Wednesday, December 30, 2009


The quilt is done except for the binding.  What to do? 
I have used a variety of methods over the years to bind anything from a small wallhanging to a queen size quilt.  The first example is

the binding matching the border.  I had trouble finding the fabric that I really wanted for the border for this wallhanging.  I found this in a shop in Shelburne, On., called Cobwebs and Caviar. 
(The little shop which is absolutely beautiful is right on the Main Street and so easy to find.)
Back to the binding..........the back of the fabric was perfect for me.  I bought what I thought was plenty as I didn't know when I would get back up there to shop for more.  As it turned out, I had bought just enough to do borders and binding.

This little wallhanging was made for my bathroom during the cold winter months.

I had to consider what to bind with as the border was yellow and so are the walls.  I didn't want the wallhanging to blend in, so I picked up one of the sashing fabrics from the blocks and used that.  I was happy with the result.

I just recently finished this wallhanging.  It took quite awhile to complete.  It is  called Aunt Bea's Parlour and it is available at                                                                          Once I have finished a quilt, I usually cut my binding, put it in a ziploc bag and keep it with the quilt. This time because of the "scrap look" of this quilt I decided to go with a scrappy binding.  I took strips of the same fabrics that I had used in the quilt and sewed them together.  I didn't worry about the lengths of the strips.  If one was 18" I used it.  The next one may have been 12" or 20".  The binding was very randomly done.  I like the look of these bindings but only on scrap quilts.  I don't put my quilts in any competitions to win prizes.  I quilt for me and my friends and family.  Therefore, I don't have to follow rules and regulations.  I cut all my bindings 2 1/2" wide!  All of them!  I do not like to fiddle and fool trying to get them folded over to the back of the quilt for hand sewing.  If I were ever to enter a competition, I would get a list of their requirements and follow it precisely.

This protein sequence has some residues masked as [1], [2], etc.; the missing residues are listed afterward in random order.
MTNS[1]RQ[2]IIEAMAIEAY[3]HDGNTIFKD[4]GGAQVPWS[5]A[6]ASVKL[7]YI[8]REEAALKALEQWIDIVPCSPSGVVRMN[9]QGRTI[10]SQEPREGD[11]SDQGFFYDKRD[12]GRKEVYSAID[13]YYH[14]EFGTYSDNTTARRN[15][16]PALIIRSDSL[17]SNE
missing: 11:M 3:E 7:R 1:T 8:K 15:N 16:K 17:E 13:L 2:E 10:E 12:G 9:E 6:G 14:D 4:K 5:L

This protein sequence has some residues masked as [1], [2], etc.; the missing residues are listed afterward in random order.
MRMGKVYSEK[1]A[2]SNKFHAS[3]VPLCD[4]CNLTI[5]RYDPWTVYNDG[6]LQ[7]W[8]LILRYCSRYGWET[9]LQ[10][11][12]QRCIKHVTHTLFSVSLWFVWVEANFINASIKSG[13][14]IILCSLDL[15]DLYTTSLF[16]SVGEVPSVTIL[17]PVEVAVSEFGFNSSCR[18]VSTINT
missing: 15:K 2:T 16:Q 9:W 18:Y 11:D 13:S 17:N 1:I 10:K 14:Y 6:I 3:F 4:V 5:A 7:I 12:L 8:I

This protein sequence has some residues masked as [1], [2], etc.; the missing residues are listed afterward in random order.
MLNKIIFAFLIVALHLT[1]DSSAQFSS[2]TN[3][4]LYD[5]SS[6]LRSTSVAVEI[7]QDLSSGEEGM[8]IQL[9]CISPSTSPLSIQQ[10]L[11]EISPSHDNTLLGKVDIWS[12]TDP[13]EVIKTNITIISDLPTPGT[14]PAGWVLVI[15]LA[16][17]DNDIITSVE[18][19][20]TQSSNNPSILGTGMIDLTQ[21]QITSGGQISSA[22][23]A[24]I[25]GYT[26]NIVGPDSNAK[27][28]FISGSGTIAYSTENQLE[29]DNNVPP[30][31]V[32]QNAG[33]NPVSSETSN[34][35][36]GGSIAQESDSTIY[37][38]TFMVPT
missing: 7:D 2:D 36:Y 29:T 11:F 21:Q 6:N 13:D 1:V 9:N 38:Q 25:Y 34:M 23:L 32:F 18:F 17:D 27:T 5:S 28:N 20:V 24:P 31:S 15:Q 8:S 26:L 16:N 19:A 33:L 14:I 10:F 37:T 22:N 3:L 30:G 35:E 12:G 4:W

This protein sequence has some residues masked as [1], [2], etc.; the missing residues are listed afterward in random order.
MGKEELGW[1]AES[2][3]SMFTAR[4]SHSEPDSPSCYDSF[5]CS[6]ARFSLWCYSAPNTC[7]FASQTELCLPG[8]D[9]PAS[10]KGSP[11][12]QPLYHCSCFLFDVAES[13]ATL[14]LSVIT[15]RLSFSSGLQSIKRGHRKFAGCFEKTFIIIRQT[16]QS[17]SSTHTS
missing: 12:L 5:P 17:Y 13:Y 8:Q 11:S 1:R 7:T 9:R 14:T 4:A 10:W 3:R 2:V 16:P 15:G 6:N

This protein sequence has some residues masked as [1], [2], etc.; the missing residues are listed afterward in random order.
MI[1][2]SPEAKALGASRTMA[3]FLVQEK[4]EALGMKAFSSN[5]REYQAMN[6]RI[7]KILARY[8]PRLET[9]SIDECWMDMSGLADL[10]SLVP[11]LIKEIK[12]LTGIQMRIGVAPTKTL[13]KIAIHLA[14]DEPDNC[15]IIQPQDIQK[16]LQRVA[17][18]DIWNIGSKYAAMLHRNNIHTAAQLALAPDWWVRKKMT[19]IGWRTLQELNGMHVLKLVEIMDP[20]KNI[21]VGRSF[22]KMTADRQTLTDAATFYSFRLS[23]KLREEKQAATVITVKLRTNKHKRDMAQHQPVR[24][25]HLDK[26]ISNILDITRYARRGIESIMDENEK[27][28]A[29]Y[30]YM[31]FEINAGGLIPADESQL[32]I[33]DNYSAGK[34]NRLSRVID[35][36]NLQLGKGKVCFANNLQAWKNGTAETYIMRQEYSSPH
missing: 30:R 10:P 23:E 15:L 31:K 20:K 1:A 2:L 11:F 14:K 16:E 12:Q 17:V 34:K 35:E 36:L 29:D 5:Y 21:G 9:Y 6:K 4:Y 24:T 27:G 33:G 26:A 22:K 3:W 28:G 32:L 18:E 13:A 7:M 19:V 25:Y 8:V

This quilt has four borders.  I found this pattern in an older issue of Quilts and More a few years ago.  I made it in memory of my Dad.  I'm sorry I don't recall the original name of it.  I call it "The Perfect Tree in a not so Perfect Block."  I saw this fabric at the quilt store where I worked and loved it.  I have no idea what the line was called with the exception of the word 'cinnamon'.  I decided to buy what I could afford and that would have to do.  Once the quilt top was completed the binding fabric was all I had left!  Sometimes you just have no choice on what you are going to do.
This is just another example of pulling an inner border fabric and using it for the binding.
This little quilt was made years ago as you can tell by the fabric choices.  It hangs in the kitchen during the Christmas holidays.  I ran out of fabric!  I couldn't use the same fabric as the final border, so I chose a fabric that         co-ordinated.   The green works well with the background and the inner border.  It doesn't clash with anything....another thing you have to consider when doing your binding.  For example, a bright blue just wouldn't have worked.

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